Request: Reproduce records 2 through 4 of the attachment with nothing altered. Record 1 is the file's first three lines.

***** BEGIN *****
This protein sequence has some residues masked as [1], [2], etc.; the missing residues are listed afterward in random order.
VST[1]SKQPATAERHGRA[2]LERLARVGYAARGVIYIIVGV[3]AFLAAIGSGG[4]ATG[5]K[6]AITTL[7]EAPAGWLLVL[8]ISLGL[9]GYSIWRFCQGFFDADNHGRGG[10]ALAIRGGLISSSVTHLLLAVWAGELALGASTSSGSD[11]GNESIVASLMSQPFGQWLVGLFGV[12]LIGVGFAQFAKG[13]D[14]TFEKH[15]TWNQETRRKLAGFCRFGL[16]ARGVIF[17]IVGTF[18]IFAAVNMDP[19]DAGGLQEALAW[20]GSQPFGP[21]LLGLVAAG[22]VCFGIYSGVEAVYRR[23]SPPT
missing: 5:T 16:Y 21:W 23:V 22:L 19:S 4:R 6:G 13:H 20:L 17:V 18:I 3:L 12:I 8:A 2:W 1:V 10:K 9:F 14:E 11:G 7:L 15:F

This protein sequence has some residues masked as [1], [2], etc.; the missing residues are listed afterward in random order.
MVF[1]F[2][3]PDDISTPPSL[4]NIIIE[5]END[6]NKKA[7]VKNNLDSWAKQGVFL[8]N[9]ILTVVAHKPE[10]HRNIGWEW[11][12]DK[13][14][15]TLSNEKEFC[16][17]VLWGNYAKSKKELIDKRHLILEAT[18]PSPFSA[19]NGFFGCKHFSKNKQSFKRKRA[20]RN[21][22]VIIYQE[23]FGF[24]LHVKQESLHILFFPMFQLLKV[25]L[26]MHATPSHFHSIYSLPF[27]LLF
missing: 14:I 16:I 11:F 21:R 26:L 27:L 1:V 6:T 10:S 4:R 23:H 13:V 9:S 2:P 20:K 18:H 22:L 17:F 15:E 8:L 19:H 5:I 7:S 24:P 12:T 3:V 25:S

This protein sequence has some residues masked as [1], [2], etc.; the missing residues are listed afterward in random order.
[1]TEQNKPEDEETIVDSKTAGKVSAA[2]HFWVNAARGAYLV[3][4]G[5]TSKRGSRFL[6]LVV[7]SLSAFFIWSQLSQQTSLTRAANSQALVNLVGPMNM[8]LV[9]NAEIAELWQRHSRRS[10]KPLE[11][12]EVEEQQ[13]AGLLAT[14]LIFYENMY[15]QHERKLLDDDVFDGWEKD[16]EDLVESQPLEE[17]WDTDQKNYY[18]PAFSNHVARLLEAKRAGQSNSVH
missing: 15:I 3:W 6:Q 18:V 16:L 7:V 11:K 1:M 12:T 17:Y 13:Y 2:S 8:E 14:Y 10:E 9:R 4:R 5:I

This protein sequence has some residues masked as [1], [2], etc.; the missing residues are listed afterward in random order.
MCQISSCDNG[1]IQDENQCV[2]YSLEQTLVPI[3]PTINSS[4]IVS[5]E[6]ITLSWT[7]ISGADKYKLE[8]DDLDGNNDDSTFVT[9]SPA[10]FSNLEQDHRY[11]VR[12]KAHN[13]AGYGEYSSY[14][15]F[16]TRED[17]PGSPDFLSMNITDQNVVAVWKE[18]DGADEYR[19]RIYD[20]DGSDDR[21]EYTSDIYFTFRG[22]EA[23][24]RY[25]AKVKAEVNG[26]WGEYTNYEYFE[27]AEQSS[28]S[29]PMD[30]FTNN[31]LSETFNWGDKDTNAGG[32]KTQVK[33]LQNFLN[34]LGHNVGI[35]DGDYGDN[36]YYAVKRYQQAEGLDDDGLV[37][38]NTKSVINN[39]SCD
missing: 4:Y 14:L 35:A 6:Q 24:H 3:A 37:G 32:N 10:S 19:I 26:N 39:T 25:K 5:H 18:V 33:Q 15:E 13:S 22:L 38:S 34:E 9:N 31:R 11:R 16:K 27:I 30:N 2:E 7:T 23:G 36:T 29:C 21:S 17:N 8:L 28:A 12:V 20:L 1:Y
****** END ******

This protein sequence has some residues masked as [1], [2], etc.; the missing residues are listed afterward in random order.
MVF[1]F[2][3]PDDISTPPSL[4]NIIIE[5]END[6]NKKA[7]VKNNLDSWAKQGVFL[8]N[9]ILTVVAHKPE[10]HRNIGWEW[11][12]DK[13][14][15]TLSNEKEFC[16][17]VLWGNYAKSKKELIDKRHLILEAT[18]PSPFSA[19]NGFFGCKHFSKNKQSFKRKRA[20]RN[21][22]VIIYQE[23]FGF[24]LHVKQESLHILFFPMFQLLKV[25]L[26]MHATPSHFHSIYSLPF[27]LLF
missing: 14:I 16:I 11:F 21:R 26:L 27:L 1:V 6:T 10:S 4:R 23:H 13:V 9:S 2:P 20:K 18:H 22:L 17:F 15:E 8:L 19:H 5:I 7:S 24:P 12:T 3:V 25:S

This protein sequence has some residues masked as [1], [2], etc.; the missing residues are listed afterward in random order.
[1]TEQNKPEDEETIVDSKTAGKVSAA[2]HFWVNAARGAYLV[3][4]G[5]TSKRGSRFL[6]LVV[7]SLSAFFIWSQLSQQTSLTRAANSQALVNLVGPMNM[8]LV[9]NAEIAELWQRHSRRS[10]KPLE[11][12]EVEEQQ[13]AGLLAT[14]LIFYENMY[15]QHERKLLDDDVFDGWEKD[16]EDLVESQPLEE[17]WDTDQKNYY[18]PAFSNHVARLLEAKRAGQSNSVH
missing: 15:I 3:W 6:Q 18:V 16:L 7:V 11:K 1:M 12:T 17:Y 13:Y 2:S 8:E 14:Y 10:E 9:R 4:R 5:I

This protein sequence has some residues masked as [1], [2], etc.; the missing residues are listed afterward in random order.
MCQISSCDNG[1]IQDENQCV[2]YSLEQTLVPI[3]PTINSS[4]IVS[5]E[6]ITLSWT[7]ISGADKYKLE[8]DDLDGNNDDSTFVT[9]SPA[10]FSNLEQDHRY[11]VR[12]KAHN[13]AGYGEYSSY[14][15]F[16]TRED[17]PGSPDFLSMNITDQNVVAVWKE[18]DGADEYR[19]RIYD[20]DGSDDR[21]EYTSDIYFTFRG[22]EA[23][24]RY[25]AKVKAEVNG[26]WGEYTNYEYFE[27]AEQSS[28]S[29]PMD[30]FTNN[31]LSETFNWGDKDTNAGG[32]KTQVK[33]LQNFLN[34]LGHNVGI[35]DGDYGDN[36]YYAVKRYQQAEGLDDDGLV[37][38]NTKSVINN[39]SCD
missing: 4:Y 14:L 35:A 6:Q 24:H 3:A 37:G 32:N 10:S 19:I 26:N 39:T 25:K 5:H 18:V 33:Q 15:E 13:S 22:L 38:S 34:E 9:N 31:R 11:R 16:K 27:I 30:N 2:E 7:T 23:G 36:T 29:C 21:S 17:N 8:L 28:A 12:V 20:L 1:Y